Although the Columbia dose not as much as the Missouri abound in beaver and Otter, yet it is by no means despicable in this rispect, and would furnish a valuable fur trade distinct from any other consideration. in addition to the otter and beaver which it could furnish, there might be collected considerable quantities of the skins of three speceis of bear affording a great variety of colours and of superior delicacy, those also of the tyger cat, several species of fox, Martin and several others of an inferior class of furs, besides the valuable sea Otter of the coast.

If the government will only aid, even in a very limited manner, the enterprize of her Citizens I am fully convinced that we shall shortly derive the benifits of a most lucrative trade from this source, and that in the course of ten or twelve years a tour across the Continent by the rout mentioned will be undertaken by individuals with as little concern as a voyage across the Atlantic is at present.—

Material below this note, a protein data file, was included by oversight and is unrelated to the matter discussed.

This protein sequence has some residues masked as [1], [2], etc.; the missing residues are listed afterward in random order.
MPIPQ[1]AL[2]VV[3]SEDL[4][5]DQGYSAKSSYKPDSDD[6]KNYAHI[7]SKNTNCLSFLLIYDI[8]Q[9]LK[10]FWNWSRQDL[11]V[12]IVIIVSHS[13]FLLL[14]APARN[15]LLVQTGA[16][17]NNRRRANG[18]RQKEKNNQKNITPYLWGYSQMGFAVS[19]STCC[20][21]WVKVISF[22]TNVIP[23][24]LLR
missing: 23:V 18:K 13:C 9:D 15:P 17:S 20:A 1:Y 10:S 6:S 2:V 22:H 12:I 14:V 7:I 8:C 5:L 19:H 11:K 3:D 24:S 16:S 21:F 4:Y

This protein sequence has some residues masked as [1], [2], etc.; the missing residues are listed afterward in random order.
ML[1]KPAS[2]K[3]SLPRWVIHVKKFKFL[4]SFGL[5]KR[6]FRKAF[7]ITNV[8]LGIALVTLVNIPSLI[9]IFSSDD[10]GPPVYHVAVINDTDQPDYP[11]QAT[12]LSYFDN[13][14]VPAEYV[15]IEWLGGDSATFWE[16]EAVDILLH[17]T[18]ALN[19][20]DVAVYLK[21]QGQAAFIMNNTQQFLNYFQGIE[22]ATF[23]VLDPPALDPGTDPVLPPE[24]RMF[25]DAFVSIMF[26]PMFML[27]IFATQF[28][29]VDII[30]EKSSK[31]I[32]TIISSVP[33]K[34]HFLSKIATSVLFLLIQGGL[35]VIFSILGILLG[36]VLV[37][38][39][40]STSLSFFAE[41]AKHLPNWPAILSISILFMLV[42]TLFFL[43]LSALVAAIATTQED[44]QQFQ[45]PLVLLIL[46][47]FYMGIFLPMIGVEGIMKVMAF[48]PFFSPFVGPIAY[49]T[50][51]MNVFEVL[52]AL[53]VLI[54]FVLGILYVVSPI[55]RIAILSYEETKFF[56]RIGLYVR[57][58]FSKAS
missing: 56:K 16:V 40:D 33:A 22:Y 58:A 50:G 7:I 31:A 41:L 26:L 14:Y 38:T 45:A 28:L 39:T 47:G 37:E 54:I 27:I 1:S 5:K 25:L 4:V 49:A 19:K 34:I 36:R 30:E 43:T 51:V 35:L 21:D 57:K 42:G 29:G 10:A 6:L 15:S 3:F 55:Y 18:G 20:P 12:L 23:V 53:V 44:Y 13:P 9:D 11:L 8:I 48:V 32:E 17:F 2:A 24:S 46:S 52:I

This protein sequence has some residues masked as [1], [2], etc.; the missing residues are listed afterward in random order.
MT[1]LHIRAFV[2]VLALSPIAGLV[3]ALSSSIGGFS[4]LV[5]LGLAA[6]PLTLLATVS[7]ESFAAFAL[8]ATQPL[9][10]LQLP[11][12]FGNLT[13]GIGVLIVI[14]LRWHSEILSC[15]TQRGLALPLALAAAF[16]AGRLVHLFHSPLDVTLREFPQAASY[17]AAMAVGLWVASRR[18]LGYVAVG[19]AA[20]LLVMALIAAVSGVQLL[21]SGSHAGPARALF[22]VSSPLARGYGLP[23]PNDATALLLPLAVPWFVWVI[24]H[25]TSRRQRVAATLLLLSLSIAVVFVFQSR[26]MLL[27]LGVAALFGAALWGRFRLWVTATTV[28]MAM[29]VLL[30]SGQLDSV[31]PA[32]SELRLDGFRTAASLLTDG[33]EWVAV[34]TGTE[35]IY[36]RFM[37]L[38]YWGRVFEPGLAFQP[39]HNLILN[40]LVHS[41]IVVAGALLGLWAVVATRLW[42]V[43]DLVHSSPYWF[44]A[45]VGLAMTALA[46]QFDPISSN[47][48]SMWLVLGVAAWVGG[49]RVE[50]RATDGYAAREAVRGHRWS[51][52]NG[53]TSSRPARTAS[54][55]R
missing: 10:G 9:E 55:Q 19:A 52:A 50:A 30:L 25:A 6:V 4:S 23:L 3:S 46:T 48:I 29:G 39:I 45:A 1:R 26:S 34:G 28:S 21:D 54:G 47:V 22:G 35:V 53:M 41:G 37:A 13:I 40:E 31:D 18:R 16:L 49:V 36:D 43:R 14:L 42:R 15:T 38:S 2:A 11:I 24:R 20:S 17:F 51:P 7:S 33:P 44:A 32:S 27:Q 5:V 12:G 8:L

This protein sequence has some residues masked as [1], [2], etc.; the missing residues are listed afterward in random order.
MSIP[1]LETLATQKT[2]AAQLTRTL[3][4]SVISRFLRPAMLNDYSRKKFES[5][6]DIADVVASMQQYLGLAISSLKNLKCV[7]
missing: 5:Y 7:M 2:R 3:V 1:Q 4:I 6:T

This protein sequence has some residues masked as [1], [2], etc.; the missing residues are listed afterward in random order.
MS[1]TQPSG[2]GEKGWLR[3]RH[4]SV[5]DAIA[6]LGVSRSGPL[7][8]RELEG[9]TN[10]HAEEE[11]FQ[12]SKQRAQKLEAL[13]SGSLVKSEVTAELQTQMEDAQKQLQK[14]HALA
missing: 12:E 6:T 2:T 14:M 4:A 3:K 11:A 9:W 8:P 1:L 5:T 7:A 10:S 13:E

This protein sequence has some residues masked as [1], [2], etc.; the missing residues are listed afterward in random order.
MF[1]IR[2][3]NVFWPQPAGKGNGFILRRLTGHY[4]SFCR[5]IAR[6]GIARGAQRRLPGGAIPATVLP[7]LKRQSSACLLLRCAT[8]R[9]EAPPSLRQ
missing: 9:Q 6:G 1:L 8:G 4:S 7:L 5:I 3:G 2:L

The British N. West Company of Canada has for several years, carried on a partial trade with the Minnetares Ahwayhaways and Mandans on the Missouri from their establishments on the Assinniboin at the entrance of Mouse river; at present I have good reason for beleiving that they intend shortly to form an establishment near those nations with a view to engroce the fur trade of the Missouri. the known enterprize and resources of this Company, latterly strengthened by an union with their powerfull rival the X.Y. Company renders them formidable in that distant part of the continent to all other traders; and in my opinion if we are to regard the trade of the Missouri as an object of importance to the United States; the strides of this Company towards the Missouri cannot be too vigilantly watched nor too firmly and speedily opposed by our government. The embarrasments under which the navigation of the Missouri at present labours from the unfriendly dispositions of the Kancez, the several bands of Tetons, Assinniboins and those tribes that resort to the British establishments on the Saskashawan is also a subject which requires the earliest attention of our government. As I shall shortly be with you I have deemed it unnecessary here to detail the several ideas which have presented themselves to my mind on those subjects, more especially when I consider that a thorough knowledge of the geography of the country is absolutely necessary to their being undestood, and leasure has not yet permited us to make but one general map of the country which I am unwilling to wrisk by the Mail.—